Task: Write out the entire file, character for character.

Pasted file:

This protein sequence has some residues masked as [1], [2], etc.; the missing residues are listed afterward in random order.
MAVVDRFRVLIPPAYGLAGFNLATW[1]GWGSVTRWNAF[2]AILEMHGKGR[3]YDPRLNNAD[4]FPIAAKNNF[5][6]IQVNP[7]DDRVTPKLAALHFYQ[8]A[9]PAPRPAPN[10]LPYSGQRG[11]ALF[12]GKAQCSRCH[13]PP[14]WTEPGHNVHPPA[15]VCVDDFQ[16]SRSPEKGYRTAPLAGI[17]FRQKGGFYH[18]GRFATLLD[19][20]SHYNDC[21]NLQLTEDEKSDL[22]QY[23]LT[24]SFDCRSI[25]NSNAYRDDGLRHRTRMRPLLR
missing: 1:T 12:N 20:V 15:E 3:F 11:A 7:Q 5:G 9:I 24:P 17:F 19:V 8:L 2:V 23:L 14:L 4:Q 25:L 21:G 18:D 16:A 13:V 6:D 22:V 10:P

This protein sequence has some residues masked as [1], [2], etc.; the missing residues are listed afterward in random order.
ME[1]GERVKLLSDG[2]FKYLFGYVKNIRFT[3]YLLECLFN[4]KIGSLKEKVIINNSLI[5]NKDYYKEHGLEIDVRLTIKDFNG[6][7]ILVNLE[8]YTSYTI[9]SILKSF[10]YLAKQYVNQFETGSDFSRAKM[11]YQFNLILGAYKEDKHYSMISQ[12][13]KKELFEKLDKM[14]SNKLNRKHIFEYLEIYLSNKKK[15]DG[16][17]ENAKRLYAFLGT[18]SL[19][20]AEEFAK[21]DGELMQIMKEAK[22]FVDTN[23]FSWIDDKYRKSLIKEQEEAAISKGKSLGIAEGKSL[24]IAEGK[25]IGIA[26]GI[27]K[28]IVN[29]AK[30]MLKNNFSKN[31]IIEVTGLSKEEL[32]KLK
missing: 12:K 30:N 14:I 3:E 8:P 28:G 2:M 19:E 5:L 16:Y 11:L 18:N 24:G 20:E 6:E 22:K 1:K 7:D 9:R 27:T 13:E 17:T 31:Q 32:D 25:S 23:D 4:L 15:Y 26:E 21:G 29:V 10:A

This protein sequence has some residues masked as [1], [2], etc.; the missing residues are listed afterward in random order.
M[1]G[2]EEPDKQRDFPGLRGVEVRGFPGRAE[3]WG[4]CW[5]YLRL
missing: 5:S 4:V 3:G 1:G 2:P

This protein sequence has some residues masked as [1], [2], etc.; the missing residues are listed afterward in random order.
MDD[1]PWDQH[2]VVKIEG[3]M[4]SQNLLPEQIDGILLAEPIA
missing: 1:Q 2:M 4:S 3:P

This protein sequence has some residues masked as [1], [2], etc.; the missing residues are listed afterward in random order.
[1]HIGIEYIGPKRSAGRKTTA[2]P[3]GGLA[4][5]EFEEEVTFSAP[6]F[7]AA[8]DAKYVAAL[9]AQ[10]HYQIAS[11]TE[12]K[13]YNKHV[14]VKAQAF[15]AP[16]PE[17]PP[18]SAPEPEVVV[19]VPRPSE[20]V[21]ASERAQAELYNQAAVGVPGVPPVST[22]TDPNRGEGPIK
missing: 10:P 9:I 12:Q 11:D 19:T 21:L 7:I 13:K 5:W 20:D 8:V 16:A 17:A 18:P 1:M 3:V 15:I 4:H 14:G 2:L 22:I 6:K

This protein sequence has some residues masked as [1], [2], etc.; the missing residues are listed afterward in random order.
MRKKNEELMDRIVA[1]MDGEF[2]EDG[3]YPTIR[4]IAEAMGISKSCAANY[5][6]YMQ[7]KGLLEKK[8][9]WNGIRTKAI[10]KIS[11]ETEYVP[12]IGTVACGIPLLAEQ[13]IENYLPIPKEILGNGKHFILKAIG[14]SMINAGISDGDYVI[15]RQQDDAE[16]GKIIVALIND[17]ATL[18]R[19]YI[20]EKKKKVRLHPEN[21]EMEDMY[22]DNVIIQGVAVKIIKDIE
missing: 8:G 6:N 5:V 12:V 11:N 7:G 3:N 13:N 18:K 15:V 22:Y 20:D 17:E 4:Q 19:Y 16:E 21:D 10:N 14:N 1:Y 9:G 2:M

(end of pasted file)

This protein sequence has some residues masked as [1], [2], etc.; the missing residues are listed afterward in random order.
MAVVDRFRVLIPPAYGLAGFNLATW[1]GWGSVTRWNAF[2]AILEMHGKGR[3]YDPRLNNAD[4]FPIAAKNNF[5][6]IQVNP[7]DDRVTPKLAALHFYQ[8]A[9]PAPRPAPN[10]LPYSGQRG[11]ALF[12]GKAQCSRCH[13]PP[14]WTEPGHNVHPPA[15]VCVDDFQ[16]SRSPEKGYRTAPLAGI[17]FRQKGGFYH[18]GRFATLLD[19][20]SHYNDC[21]NLQLTEDEKSDL[22]QY[23]LT[24]SFDCRSI[25]NSNAYRDDGLRHRTRMRPLLR
missing: 1:T 12:N 20:V 15:E 3:F 11:A 7:Q 5:G 9:I 24:P 17:F 19:V 8:L 2:V 23:L 14:L 4:Q 25:L 21:G 18:D 16:A 13:V 6:D 22:V 10:P

This protein sequence has some residues masked as [1], [2], etc.; the missing residues are listed afterward in random order.
ME[1]GERVKLLSDG[2]FKYLFGYVKNIRFT[3]YLLECLFN[4]KIGSLKEKVIINNSLI[5]NKDYYKEHGLEIDVRLTIKDFNG[6][7]ILVNLE[8]YTSYTI[9]SILKSF[10]YLAKQYVNQFETGSDFSRAKM[11]YQFNLILGAYKEDKHYSMISQ[12][13]KKELFEKLDKM[14]SNKLNRKHIFEYLEIYLSNKKK[15]DG[16][17]ENAKRLYAFLGT[18]SL[19][20]AEEFAK[21]DGELMQIMKEAK[22]FVDTN[23]FSWIDDKYRKSLIKEQEEAAISKGKSLGIAEGKSL[24]IAEGK[25]IGIA[26]GI[27]K[28]IVN[29]AK[30]MLKNNFSKN[31]IIEVTGLSKEEL[32]KLK
missing: 12:K 30:N 14:I 3:E 8:P 28:G 2:M 19:E 5:L 16:Y 11:L 18:N 24:G 20:E 6:E 22:K 1:K 7:D 9:R 27:T 13:E 17:T 31:Q 32:D 25:S 23:D 4:L 15:Y 26:E 21:G 29:V 10:A

This protein sequence has some residues masked as [1], [2], etc.; the missing residues are listed afterward in random order.
M[1]G[2]EEPDKQRDFPGLRGVEVRGFPGRAE[3]WG[4]CW[5]YLRL
missing: 5:S 4:V 3:G 1:G 2:P

This protein sequence has some residues masked as [1], [2], etc.; the missing residues are listed afterward in random order.
MDD[1]PWDQH[2]VVKIEG[3]M[4]SQNLLPEQIDGILLAEPIA
missing: 1:Q 2:M 4:S 3:P

This protein sequence has some residues masked as [1], [2], etc.; the missing residues are listed afterward in random order.
[1]HIGIEYIGPKRSAGRKTTA[2]P[3]GGLA[4][5]EFEEEVTFSAP[6]F[7]AA[8]DAKYVAAL[9]AQ[10]HYQIAS[11]TE[12]K[13]YNKHV[14]VKAQAF[15]AP[16]PE[17]PP[18]SAPEPEVVV[19]VPRPSE[20]V[21]ASERAQAELYNQAAVGVPGVPPVST[22]TDPNRGEGPIK
missing: 10:P 9:I 12:Q 11:D 19:T 21:L 7:I 13:K 5:W 20:D 8:V 16:A 17:A 18:P 1:M 3:V 15:I 4:H 14:G 2:L 22:I 6:K

This protein sequence has some residues masked as [1], [2], etc.; the missing residues are listed afterward in random order.
MRKKNEELMDRIVA[1]MDGEF[2]EDG[3]YPTIR[4]IAEAMGISKSCAANY[5][6]YMQ[7]KGLLEKK[8][9]WNGIRTKAI[10]KIS[11]ETEYVP[12]IGTVACGIPLLAEQ[13]IENYLPIPKEILGNGKHFILKAIG[14]SMINAGISDGDYVI[15]RQQDDAE[16]GKIIVALIND[17]ATL[18]R[19]YI[20]EKKKKVRLHPEN[21]EMEDMY[22]DNVIIQGVAVKIIKDIE
missing: 8:G 6:N 5:V 12:V 11:N 7:G 3:N 13:N 18:K 15:V 22:Y 20:D 17:E 4:Q 19:Y 16:E 21:D 10:N 14:N 1:Y 9:G 2:M